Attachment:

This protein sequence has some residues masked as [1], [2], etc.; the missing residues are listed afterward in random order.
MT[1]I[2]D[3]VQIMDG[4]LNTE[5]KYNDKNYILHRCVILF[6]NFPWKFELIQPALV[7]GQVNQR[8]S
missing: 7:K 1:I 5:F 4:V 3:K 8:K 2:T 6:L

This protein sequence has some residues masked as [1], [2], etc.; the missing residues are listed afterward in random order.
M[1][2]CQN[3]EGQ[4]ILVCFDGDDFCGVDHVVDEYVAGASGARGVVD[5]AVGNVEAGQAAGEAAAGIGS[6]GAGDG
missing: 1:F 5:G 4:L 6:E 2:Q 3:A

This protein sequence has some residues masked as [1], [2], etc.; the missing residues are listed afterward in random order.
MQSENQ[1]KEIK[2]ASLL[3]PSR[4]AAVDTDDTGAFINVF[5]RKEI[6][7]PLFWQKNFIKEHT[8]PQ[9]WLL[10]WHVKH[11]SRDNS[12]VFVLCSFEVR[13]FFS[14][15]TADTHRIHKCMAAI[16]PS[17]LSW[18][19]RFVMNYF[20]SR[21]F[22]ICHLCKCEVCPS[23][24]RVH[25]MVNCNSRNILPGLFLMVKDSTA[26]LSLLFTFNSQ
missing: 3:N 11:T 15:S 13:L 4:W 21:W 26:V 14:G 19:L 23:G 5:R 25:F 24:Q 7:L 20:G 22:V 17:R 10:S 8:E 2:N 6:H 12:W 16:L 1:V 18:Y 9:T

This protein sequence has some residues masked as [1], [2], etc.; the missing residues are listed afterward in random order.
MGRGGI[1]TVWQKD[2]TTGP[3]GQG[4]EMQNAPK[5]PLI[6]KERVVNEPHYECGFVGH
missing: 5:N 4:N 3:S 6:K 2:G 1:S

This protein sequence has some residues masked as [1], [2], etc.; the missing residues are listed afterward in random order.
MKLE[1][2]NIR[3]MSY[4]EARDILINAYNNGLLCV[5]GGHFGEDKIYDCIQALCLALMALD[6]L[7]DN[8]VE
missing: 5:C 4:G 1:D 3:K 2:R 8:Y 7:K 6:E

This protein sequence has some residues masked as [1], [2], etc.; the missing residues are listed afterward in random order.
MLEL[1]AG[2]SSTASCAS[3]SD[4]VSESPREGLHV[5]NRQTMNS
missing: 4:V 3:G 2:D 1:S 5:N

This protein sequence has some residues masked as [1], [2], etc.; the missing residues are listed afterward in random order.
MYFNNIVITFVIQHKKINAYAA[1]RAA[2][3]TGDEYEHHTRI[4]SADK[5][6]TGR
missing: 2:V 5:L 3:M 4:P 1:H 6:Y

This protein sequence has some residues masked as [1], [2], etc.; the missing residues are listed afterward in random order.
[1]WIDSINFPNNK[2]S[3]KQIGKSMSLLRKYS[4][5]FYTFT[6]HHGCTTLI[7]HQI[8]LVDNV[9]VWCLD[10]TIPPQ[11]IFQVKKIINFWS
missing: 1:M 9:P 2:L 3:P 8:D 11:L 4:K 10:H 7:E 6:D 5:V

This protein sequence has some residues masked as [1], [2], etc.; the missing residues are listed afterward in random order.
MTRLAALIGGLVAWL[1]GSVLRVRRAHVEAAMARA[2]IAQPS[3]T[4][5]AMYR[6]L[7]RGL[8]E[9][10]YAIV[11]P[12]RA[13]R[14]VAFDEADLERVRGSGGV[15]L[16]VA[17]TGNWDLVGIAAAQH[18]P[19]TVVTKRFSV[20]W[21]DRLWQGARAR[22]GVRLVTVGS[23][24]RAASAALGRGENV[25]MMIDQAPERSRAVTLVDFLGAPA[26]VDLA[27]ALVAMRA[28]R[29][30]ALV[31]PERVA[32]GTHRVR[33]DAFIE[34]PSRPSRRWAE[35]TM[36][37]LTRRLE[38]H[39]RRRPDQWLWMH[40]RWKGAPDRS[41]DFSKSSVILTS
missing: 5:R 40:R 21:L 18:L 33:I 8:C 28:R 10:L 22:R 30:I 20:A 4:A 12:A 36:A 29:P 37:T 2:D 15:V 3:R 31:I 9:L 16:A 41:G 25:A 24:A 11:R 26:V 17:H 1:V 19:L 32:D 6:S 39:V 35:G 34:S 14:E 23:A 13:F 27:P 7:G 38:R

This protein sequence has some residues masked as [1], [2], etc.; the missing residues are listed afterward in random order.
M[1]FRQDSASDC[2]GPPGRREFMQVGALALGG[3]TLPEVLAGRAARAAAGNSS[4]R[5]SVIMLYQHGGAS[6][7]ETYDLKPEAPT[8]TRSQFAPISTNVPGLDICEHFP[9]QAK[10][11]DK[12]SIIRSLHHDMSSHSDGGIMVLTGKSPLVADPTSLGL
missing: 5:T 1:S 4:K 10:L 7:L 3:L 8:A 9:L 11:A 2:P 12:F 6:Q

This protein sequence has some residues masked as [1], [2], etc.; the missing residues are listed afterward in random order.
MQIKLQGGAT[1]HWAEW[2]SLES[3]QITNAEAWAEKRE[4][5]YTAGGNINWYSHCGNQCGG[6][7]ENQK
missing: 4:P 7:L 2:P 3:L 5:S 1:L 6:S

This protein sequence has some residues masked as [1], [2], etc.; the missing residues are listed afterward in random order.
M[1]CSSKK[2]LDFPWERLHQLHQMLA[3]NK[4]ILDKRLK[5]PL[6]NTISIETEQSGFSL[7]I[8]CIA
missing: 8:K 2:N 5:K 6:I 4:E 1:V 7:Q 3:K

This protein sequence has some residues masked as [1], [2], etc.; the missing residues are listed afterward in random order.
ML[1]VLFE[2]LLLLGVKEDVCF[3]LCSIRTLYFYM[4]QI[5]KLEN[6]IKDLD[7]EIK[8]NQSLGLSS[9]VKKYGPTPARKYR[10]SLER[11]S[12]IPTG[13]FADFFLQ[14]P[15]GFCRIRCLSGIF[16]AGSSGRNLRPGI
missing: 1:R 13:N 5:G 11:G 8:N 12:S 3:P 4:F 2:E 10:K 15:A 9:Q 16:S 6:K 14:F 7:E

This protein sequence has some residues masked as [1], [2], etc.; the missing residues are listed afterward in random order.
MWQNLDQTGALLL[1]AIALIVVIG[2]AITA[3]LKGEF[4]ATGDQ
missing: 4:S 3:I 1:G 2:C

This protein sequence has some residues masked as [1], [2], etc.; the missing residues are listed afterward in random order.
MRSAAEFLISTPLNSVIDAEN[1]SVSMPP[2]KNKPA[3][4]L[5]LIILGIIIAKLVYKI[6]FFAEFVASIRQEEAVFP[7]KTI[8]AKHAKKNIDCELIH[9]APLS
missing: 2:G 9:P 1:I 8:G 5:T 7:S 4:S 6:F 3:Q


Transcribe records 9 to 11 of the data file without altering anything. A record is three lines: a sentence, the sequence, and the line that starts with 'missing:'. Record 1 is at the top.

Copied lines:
This protein sequence has some residues masked as [1], [2], etc.; the missing residues are listed afterward in random order.
MTRLAALIGGLVAWL[1]GSVLRVRRAHVEAAMARA[2]IAQPS[3]T[4][5]AMYR[6]L[7]RGL[8]E[9][10]YAIV[11]P[12]RA[13]R[14]VAFDEADLERVRGSGGV[15]L[16]VA[17]TGNWDLVGIAAAQH[18]P[19]TVVTKRFSV[20]W[21]DRLWQGARAR[22]GVRLVTVGS[23][24]RAASAALGRGENV[25]MMIDQAPERSRAVTLVDFLGAPA[26]VDLA[27]ALVAMRA[28]R[29][30]ALV[31]PERVA[32]GTHRVR[33]DAFIE[34]PSRPSRRWAE[35]TM[36][37]LTRRLE[38]H[39]RRRPDQWLWMH[40]RWKGAPDRS[41]DFSKSSVILTS
missing: 5:R 40:R 21:L 18:L 33:I 8:C 28:R 10:L 22:R 30:I 20:A 4:A 12:A 36:A 29:P 37:T 2:D 15:V 3:R 31:I 9:L 16:A 41:G 25:A 24:A 11:R 26:V 17:H 1:V 19:L 32:D 6:S 39:V 35:G 34:S 14:E 23:A 13:F 27:P 7:G 38:R

This protein sequence has some residues masked as [1], [2], etc.; the missing residues are listed afterward in random order.
M[1]FRQDSASDC[2]GPPGRREFMQVGALALGG[3]TLPEVLAGRAARAAAGNSS[4]R[5]SVIMLYQHGGAS[6][7]ETYDLKPEAPT[8]TRSQFAPISTNVPGLDICEHFP[9]QAK[10][11]DK[12]SIIRSLHHDMSSHSDGGIMVLTGKSPLVADPTSLGL
missing: 5:T 1:S 4:K 10:L 7:L 3:L 8:A 9:L 11:A 2:P 12:F 6:Q

This protein sequence has some residues masked as [1], [2], etc.; the missing residues are listed afterward in random order.
MQIKLQGGAT[1]HWAEW[2]SLES[3]QITNAEAWAEKRE[4][5]YTAGGNINWYSHCGNQCGG[6][7]ENQK
missing: 4:P 7:L 2:P 3:L 5:S 1:L 6:S